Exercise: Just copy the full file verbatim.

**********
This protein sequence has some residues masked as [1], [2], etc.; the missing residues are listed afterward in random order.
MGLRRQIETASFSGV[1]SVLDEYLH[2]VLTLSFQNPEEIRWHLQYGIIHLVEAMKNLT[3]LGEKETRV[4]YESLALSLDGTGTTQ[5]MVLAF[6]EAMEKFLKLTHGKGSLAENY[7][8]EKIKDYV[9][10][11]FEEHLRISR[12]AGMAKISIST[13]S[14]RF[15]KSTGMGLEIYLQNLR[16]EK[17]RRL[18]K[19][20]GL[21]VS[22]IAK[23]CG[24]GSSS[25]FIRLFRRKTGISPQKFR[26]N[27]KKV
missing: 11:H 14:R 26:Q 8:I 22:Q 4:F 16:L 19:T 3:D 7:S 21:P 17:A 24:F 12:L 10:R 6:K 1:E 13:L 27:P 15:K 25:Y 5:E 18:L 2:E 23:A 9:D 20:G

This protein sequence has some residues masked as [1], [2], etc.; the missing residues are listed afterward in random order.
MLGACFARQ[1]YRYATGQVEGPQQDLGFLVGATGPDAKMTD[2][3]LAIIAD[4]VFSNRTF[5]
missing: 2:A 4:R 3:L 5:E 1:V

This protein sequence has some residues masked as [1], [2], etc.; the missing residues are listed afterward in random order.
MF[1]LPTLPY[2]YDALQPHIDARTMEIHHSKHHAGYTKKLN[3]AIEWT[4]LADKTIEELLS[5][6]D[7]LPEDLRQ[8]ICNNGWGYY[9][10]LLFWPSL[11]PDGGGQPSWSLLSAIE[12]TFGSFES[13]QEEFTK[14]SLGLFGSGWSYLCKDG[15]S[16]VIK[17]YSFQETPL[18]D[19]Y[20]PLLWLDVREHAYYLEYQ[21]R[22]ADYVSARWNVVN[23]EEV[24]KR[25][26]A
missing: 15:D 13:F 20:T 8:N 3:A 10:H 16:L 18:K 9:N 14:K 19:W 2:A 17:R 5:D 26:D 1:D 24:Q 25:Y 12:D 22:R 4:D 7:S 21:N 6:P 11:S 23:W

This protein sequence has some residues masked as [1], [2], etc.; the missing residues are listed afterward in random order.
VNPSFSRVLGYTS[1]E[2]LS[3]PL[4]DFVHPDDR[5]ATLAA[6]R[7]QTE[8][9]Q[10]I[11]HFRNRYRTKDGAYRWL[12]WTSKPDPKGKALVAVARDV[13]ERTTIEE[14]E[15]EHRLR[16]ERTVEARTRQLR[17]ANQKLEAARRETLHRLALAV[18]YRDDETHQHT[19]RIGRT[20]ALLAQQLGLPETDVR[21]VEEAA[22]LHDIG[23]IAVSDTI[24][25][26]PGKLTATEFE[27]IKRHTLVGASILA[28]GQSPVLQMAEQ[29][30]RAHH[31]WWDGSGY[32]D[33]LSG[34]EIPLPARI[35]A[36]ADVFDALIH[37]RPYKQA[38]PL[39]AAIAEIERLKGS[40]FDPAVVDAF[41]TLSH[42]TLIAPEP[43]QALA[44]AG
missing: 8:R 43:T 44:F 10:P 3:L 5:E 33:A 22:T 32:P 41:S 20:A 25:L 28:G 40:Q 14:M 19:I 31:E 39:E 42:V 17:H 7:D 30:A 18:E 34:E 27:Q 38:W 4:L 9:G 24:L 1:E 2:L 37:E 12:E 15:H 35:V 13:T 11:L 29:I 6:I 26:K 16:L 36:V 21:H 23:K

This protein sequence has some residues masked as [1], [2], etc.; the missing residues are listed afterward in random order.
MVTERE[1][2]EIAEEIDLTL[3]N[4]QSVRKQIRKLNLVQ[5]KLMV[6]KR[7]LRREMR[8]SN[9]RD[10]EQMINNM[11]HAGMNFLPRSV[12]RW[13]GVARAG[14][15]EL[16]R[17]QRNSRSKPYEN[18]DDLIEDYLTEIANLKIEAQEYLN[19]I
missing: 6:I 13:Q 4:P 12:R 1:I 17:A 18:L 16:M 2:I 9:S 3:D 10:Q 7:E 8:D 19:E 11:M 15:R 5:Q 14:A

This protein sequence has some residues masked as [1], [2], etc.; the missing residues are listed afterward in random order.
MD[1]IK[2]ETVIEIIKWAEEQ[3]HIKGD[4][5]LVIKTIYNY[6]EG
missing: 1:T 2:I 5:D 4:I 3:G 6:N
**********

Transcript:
This protein sequence has some residues masked as [1], [2], etc.; the missing residues are listed afterward in random order.
MGLRRQIETASFSGV[1]SVLDEYLH[2]VLTLSFQNPEEIRWHLQYGIIHLVEAMKNLT[3]LGEKETRV[4]YESLALSLDGTGTTQ[5]MVLAF[6]EAMEKFLKLTHGKGSLAENY[7][8]EKIKDYV[9][10][11]FEEHLRISR[12]AGMAKISIST[13]S[14]RF[15]KSTGMGLEIYLQNLR[16]EK[17]RRL[18]K[19][20]GL[21]VS[22]IAK[23]CG[24]GSSS[25]FIRLFRRKTGISPQKFR[26]N[27]KKV
missing: 11:H 14:R 26:Q 8:I 22:Q 4:F 16:L 19:T 3:D 7:S 21:P 17:A 24:F 12:L 10:R 6:K 1:E 13:L 27:P 15:K 25:Y 5:E 18:L 2:E 23:A 9:D 20:G

This protein sequence has some residues masked as [1], [2], etc.; the missing residues are listed afterward in random order.
MLGACFARQ[1]YRYATGQVEGPQQDLGFLVGATGPDAKMTD[2][3]LAIIAD[4]VFSNRTF[5]
missing: 2:A 4:R 3:L 5:E 1:V

This protein sequence has some residues masked as [1], [2], etc.; the missing residues are listed afterward in random order.
MF[1]LPTLPY[2]YDALQPHIDARTMEIHHSKHHAGYTKKLN[3]AIEWT[4]LADKTIEELLS[5][6]D[7]LPEDLRQ[8]ICNNGWGYY[9][10]LLFWPSL[11]PDGGGQPSWSLLSAIE[12]TFGSFES[13]QEEFTK[14]SLGLFGSGWSYLCKDG[15]S[16]VIK[17]YSFQETPL[18]D[19]Y[20]PLLWLDVREHAYYLEYQ[21]R[22]ADYVSARWNVVN[23]EEV[24]KR[25][26]A
missing: 15:D 13:F 20:T 8:N 3:A 10:H 16:L 18:K 9:N 14:K 19:W 2:A 17:R 5:D 26:D 1:D 24:Q 25:Y 12:D 22:R 4:D 7:S 21:N 6:P 11:S 23:W

This protein sequence has some residues masked as [1], [2], etc.; the missing residues are listed afterward in random order.
VNPSFSRVLGYTS[1]E[2]LS[3]PL[4]DFVHPDDR[5]ATLAA[6]R[7]QTE[8][9]Q[10]I[11]HFRNRYRTKDGAYRWL[12]WTSKPDPKGKALVAVARDV[13]ERTTIEE[14]E[15]EHRLR[16]ERTVEARTRQLR[17]ANQKLEAARRETLHRLALAV[18]YRDDETHQHT[19]RIGRT[20]ALLAQQLGLPETDVR[21]VEEAA[22]LHDIG[23]IAVSDTI[24][25][26]PGKLTATEFE[27]IKRHTLVGASILA[28]GQSPVLQMAEQ[29][30]RAHH[31]WWDGSGY[32]D[33]LSG[34]EIPLPARI[35]A[36]ADVFDALIH[37]RPYKQA[38]PL[39]AAIAEIERLKGS[40]FDPAVVDAF[41]TLSH[42]TLIAPEP[43]QALA[44]AG
missing: 8:R 43:T 44:F 10:P 3:L 5:E 33:A 22:T 32:P 41:S 20:A 25:L 28:G 40:Q 14:M 19:I 31:E 39:E 42:V 17:H 7:D 30:A 18:E 34:E 27:Q 38:W 4:L 9:G 24:L 1:E 2:L 37:E 12:E 15:H 35:V 13:T 11:L 29:I 6:I 26:K 16:L 36:V 21:H 23:K

This protein sequence has some residues masked as [1], [2], etc.; the missing residues are listed afterward in random order.
MVTERE[1][2]EIAEEIDLTL[3]N[4]QSVRKQIRKLNLVQ[5]KLMV[6]KR[7]LRREMR[8]SN[9]RD[10]EQMINNM[11]HAGMNFLPRSV[12]RW[13]GVARAG[14][15]EL[16]R[17]QRNSRSKPYEN[18]DDLIEDYLTEIANLKIEAQEYLN[19]I
missing: 6:I 13:Q 4:P 12:R 1:I 17:A 18:L 16:M 2:I 9:S 3:D 10:Q 7:E 8:D 19:E 11:M 15:R 5:Q 14:A

This protein sequence has some residues masked as [1], [2], etc.; the missing residues are listed afterward in random order.
MD[1]IK[2]ETVIEIIKWAEEQ[3]HIKGD[4][5]LVIKTIYNY[6]EG
missing: 1:T 2:I 5:D 4:I 3:G 6:N